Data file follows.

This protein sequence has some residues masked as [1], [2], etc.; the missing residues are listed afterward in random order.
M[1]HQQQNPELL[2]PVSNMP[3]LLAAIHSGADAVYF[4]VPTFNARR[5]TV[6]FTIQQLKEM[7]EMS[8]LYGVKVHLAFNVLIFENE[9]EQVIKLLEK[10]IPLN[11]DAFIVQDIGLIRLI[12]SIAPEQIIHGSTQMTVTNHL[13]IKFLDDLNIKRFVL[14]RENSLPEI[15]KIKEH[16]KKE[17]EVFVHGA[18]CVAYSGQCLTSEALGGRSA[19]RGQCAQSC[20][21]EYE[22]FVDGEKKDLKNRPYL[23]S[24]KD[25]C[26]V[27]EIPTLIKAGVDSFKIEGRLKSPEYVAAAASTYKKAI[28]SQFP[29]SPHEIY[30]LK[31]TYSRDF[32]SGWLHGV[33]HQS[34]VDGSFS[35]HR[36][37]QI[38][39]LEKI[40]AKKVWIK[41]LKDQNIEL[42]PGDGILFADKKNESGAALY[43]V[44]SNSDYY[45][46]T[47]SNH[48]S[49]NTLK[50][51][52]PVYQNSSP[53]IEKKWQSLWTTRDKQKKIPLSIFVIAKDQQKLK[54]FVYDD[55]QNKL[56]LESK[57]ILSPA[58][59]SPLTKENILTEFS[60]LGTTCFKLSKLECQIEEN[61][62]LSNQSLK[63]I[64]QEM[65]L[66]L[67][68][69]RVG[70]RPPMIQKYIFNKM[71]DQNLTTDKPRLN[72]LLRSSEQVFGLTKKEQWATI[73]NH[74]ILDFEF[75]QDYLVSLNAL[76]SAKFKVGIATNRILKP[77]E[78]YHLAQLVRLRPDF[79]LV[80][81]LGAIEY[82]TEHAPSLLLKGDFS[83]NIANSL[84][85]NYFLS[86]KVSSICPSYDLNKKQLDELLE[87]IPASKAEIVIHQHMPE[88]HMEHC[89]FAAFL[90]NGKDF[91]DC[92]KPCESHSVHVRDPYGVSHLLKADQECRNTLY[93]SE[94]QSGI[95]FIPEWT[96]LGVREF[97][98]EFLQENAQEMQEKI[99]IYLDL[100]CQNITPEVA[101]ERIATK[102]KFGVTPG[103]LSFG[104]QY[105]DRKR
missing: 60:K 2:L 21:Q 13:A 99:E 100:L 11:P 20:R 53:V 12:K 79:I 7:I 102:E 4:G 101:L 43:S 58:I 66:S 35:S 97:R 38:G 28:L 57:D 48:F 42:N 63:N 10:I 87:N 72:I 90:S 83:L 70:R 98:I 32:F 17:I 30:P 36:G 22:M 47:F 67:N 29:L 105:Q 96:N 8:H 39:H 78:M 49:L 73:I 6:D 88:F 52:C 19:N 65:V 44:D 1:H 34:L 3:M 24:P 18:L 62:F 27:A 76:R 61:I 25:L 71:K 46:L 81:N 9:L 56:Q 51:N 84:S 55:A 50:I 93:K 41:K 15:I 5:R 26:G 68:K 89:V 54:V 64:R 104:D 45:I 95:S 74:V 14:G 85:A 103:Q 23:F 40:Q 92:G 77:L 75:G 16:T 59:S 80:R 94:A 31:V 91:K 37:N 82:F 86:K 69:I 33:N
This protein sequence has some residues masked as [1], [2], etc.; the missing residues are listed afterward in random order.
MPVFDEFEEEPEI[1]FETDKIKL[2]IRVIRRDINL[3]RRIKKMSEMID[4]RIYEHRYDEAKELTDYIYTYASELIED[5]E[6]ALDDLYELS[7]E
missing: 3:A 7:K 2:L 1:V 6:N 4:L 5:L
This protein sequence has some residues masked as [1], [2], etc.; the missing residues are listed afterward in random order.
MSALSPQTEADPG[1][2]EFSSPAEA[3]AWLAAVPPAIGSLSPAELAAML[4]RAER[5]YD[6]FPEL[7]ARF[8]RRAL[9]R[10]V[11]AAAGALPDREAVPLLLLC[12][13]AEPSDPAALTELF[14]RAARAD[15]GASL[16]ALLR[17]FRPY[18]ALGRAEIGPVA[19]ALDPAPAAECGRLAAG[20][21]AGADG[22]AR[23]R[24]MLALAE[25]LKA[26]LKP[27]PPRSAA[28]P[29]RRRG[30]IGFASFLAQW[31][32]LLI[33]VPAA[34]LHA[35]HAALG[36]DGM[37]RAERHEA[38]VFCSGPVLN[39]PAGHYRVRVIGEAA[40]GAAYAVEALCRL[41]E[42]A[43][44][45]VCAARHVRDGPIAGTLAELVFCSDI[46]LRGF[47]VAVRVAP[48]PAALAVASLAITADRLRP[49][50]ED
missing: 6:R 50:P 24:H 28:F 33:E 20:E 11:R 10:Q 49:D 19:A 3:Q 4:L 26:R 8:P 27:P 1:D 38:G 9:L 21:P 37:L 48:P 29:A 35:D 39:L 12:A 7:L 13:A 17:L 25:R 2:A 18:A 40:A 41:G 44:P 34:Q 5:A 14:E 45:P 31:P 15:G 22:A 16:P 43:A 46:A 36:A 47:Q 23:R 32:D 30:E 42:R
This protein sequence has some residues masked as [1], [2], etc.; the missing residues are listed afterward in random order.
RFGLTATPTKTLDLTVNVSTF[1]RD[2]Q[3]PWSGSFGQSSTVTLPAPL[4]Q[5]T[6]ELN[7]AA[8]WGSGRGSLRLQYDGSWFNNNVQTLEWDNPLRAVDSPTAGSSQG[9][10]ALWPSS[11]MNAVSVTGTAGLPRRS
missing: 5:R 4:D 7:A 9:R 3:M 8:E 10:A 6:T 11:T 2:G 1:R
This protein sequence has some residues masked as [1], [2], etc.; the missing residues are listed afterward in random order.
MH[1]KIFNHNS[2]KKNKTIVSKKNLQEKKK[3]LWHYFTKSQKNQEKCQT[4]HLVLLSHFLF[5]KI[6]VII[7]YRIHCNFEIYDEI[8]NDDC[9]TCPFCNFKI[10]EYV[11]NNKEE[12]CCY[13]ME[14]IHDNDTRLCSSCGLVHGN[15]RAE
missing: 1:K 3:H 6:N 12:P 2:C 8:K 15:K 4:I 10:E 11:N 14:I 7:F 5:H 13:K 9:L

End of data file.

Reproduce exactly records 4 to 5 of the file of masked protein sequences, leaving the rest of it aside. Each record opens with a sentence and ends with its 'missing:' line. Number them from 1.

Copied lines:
This protein sequence has some residues masked as [1], [2], etc.; the missing residues are listed afterward in random order.
RFGLTATPTKTLDLTVNVSTF[1]RD[2]Q[3]PWSGSFGQSSTVTLPAPL[4]Q[5]T[6]ELN[7]AA[8]WGSGRGSLRLQYDGSWFNNNVQTLEWDNPLRAVDSPTAGSSQG[9][10]ALWPSS[11]MNAVSVTGTAGLPRRS
missing: 5:R 4:D 7:A 9:R 3:M 8:E 10:A 6:T 11:T 2:G 1:R
This protein sequence has some residues masked as [1], [2], etc.; the missing residues are listed afterward in random order.
MH[1]KIFNHNS[2]KKNKTIVSKKNLQEKKK[3]LWHYFTKSQKNQEKCQT[4]HLVLLSHFLF[5]KI[6]VII[7]YRIHCNFEIYDEI[8]NDDC[9]TCPFCNFKI[10]EYV[11]NNKEE[12]CCY[13]ME[14]IHDNDTRLCSSCGLVHGN[15]RAE
missing: 1:K 3:H 6:N 12:P 2:C 8:K 15:K 4:I 10:E 11:N 14:I 7:F 5:H 13:K 9:L